Live and learn.

baseball stoopidstats -- 2017 edition, number 4

In an earlier post -- "baseball stoopidstats -- 2017 edition, number 1" -- I presented the results of looking at the cumulative win totals and "games over .500" for every major league baseball franchise, as well as ranking the franchises by win total. In that one file I also grouped franchises by location and by state (or state-like entity).

I have now added to that file, including groupings of the teams by name. All franchises that were "Senators" are now grouped as one. Likewise, all "Orioles." But the "Angels" (1961-2004 and 2017) are separated from the "Angels of Anaheim." It wasn't a whole lot of work to add this to the file, since the data were already included in the file.

FWIW, the file is here.

A word on methodology is called for. In the early days, team nicknames weren't as clearly defined and official as they are now. As a result, there's some subjectivity. I did an end-run around all that by accepting baseball-reference.com's judgement. There have been 119 franchise nicjknames in baseball history, as compared to 115 franchises.

Here are a few fun facts, for what it's worth:

  • The name with the most wins is "Giants" (10,981).
  • Among team names that are now defunct, "Senators" has the most wins (5,330).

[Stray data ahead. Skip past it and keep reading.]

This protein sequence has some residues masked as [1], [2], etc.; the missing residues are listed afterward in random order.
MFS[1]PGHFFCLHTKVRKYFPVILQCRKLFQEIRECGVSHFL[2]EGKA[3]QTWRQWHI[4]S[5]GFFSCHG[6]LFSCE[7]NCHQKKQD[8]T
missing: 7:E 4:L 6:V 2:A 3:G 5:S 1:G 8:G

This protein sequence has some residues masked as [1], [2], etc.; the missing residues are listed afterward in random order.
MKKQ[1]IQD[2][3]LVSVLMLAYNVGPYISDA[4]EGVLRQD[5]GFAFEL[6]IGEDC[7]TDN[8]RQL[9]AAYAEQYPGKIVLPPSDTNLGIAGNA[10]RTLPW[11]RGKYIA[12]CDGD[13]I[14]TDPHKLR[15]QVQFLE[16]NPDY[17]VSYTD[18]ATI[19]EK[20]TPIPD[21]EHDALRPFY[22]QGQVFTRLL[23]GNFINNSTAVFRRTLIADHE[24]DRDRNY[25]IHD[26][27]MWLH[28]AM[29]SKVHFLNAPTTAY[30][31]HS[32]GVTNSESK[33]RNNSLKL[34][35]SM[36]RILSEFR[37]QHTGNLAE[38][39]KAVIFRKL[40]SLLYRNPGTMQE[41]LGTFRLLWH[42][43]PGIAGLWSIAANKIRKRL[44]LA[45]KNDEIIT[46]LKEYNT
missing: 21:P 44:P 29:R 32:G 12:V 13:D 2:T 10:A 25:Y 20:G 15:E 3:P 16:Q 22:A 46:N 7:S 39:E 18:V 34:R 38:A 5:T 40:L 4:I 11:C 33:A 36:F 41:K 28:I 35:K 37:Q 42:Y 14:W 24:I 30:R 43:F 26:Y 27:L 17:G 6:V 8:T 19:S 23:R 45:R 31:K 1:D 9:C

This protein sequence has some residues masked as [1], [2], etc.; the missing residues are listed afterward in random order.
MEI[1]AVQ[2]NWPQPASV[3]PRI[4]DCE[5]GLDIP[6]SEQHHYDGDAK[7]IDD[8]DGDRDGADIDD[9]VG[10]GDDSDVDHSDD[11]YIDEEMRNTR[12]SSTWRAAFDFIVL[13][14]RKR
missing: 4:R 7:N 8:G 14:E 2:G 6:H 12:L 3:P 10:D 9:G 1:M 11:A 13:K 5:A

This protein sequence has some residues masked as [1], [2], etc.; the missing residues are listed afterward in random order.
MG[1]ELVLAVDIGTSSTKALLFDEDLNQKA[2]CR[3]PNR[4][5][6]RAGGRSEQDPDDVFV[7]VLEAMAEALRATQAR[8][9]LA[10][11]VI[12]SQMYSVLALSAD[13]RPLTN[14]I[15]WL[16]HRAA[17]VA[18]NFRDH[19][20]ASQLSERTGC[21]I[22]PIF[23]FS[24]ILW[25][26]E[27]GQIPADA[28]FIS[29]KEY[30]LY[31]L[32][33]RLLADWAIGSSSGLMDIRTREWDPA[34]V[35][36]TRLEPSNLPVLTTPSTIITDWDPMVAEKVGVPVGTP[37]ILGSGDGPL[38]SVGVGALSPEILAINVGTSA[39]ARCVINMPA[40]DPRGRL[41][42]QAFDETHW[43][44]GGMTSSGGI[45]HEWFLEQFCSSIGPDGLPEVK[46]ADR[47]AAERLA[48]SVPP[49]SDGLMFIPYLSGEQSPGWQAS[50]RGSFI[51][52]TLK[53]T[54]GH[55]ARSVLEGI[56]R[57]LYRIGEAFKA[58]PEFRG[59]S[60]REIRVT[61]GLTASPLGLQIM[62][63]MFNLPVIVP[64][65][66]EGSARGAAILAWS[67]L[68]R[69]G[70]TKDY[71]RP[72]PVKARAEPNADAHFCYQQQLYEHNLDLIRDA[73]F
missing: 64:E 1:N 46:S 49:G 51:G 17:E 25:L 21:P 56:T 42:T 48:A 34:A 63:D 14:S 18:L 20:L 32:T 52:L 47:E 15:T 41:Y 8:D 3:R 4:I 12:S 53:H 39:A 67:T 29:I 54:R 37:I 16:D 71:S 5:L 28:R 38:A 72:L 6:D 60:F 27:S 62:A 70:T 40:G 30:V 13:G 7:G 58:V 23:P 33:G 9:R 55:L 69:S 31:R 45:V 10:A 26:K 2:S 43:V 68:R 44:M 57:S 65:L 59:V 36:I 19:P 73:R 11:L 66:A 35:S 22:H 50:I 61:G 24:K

• Among active team names that are part of the American League, "Athletics" is ahead (9,714).
  • Among active team names, the one with the fewest wins is "Rays" with 855.
  • In 2017:
    • "Rangers" passed "Padres" to move into 23rd place.
    • "Rockies" passed "Marlins" to move into 29th place.
    • "Rays" passed "Colonels" to move into 40th place.

Sunday, October 15, 2017

eaten alive (cinema history class)

Session: Halloween Month / Fallen Filmmakers, week 2
Movie: Eaten Alive (1977)
Directed by Tobe Hooper
As always, there may be spoilers here. And the trailer may be NSFW and/or NSFL

Creepy weirdo runs a hotel in the swamp, and he feeds his guests to an alligator. Hilarity ensues.

Background and Reaction:
I really enjoyed the atmosphere in this one. It was incredibly claustrophobic, and fog was used to obscure the fact that it was filmed on a small set. But that just enhanced the atmosphere. Between that and the neon backgrounds, this felt like a Creepshow movie.